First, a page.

We evaluated patterns of surgical care and their association with overall survival among a contemporary cohort of women with stage IV breast cancer.Background:
Surgical resection of the primary tumor remains controversial among women with stage IV breast cancer.Methods:
Women diagnosed with clinical stage IV breast cancer from 2003 to 2012 were identified from the American College of Surgeons National Cancer Database. Those with intact primary tumors who were alive 12 months after diagnosis were categorized by treatment sequence: (1) surgery before systemic therapy, (2) systemic therapy before surgery, and (3) systemic therapy alone. Multivariate logistic regression was used to estimate the association of treatment sequence with surgery type. Overall survival was estimated using multivariate Cox proportional hazards models.Results:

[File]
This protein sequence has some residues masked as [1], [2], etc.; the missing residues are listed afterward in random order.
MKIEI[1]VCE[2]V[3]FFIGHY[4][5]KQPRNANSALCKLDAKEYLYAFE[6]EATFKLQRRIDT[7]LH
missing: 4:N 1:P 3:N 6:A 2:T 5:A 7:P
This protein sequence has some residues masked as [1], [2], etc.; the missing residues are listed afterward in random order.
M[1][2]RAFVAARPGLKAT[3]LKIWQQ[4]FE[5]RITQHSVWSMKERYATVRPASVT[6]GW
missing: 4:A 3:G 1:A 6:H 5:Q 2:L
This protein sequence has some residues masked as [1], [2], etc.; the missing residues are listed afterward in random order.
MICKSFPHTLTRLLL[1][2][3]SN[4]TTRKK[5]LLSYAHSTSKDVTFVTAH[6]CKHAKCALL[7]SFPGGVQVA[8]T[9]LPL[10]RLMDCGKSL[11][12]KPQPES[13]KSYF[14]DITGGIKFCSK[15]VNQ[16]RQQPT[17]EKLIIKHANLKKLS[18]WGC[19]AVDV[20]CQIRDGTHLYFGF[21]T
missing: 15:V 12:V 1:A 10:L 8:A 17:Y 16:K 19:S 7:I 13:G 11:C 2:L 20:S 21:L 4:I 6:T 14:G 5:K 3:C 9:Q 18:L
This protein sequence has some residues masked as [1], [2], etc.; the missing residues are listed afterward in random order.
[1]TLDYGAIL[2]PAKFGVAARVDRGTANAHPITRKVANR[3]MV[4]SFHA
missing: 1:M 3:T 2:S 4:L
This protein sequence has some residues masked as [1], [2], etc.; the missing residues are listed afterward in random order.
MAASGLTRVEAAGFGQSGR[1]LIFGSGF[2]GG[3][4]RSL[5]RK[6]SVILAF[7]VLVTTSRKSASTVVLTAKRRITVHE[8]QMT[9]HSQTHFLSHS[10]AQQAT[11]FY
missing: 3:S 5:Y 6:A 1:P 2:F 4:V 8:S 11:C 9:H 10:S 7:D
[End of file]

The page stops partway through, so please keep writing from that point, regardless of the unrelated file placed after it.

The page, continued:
Among 24,015 women, 56.2% (13,505) underwent systemic therapy alone and 43.8% (10,510) underwent surgical resection. Rates of surgery decreased slightly over time (43.1% in 2003 to 41.9% in 2011). Treatment with systemic therapy before surgery was associated with larger tumor size (median 4.5 vs 3.1 cm, P < 0.001) and receipt of mastectomy (81.4% vs 52.2%, P < 0.001) when compared to those who underwent surgery first. Receipt of surgery, whether before or after systemic therapy (Hazard Ratio, 0.68; 95% confidence interval, 0.62–0.73; Hazard Ratio, 0.56; 95% confidence interval, 0.52–0.61; P < 0.001), was independently associated with improved adjusted overall survival when compared to systemic therapy alone.Conclusions:
Surgical resection of the primary tumor occurs in almost half of women with stage IV breast cancer alive 1 year after diagnosis, and is increasingly occurring after systemic therapy. Coordinated multidisciplinary care remains highly relevant in the setting of metastatic breast cancer, where surgical decisions should be made on an individual basis and may affect survival in select women.